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Asura Vivaha In Hindu Religion

Asura Vivaha is one of the eight types of marriage legally valid in Hindu religion. Asur Vivah is that in which the husband gives as much wealth to the bride and he relatives as he can, and marries her. In this category of marriage the main consideration was the wealth (money) so given. It other words, it was, a sort of bargaining. However, as compared to paishacha and rakshasa type, it was better and more civilized kind. Such examples are to be found in Rig Veda, where, for the consideration of the money received, the daughter was given away to anyone without any thought about his worthiness or incapability.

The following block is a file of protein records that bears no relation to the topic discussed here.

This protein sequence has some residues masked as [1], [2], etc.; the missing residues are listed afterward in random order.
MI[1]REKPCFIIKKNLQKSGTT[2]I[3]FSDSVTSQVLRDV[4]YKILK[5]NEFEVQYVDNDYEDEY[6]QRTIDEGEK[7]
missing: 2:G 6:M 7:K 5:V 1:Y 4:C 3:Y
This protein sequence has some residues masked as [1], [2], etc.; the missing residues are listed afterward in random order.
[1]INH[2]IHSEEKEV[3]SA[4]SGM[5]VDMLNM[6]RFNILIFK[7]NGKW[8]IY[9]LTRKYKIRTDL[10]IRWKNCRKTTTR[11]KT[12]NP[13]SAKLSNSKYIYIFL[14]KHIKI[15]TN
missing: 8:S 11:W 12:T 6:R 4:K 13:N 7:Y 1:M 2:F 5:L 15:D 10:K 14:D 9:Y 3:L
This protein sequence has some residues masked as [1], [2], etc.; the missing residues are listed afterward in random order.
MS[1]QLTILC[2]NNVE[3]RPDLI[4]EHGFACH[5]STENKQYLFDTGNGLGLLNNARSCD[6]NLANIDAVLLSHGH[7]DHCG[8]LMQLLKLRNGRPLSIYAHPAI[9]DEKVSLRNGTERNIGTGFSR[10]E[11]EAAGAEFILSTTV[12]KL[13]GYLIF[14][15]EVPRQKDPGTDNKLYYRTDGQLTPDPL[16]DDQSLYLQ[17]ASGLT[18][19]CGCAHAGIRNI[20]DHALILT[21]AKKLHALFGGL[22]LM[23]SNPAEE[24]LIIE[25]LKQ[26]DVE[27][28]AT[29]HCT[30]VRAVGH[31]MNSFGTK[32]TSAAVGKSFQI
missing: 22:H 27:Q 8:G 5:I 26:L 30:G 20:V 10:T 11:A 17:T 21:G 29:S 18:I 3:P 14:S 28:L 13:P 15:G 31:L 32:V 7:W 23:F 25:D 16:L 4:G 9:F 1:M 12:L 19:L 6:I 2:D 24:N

Samhitas have condemned the infidelity and treachery of a purchased wife. This custom was prevalent during the Mahabharata period. Bhishma had obtained brides for the Kuru princes by paying their fees. Perhaps this was almost a custom then.

Gradually, as marriage acquired a religious character, the authors of Sutras considered the acceptance of money by the bride’s father as improper. The authors of Smritis criticize this practice. According to Manu, the bride’s father must not accept money. Acceptance of money is fraudulently making a sale of the daughter. According to Sutras, a woman purchased for money cannot be given a wife’s status. She has no right in observing daiva (godly) or pitrya (posthumous rites for ancestors) rites. She is only like a maid in this type of marriage.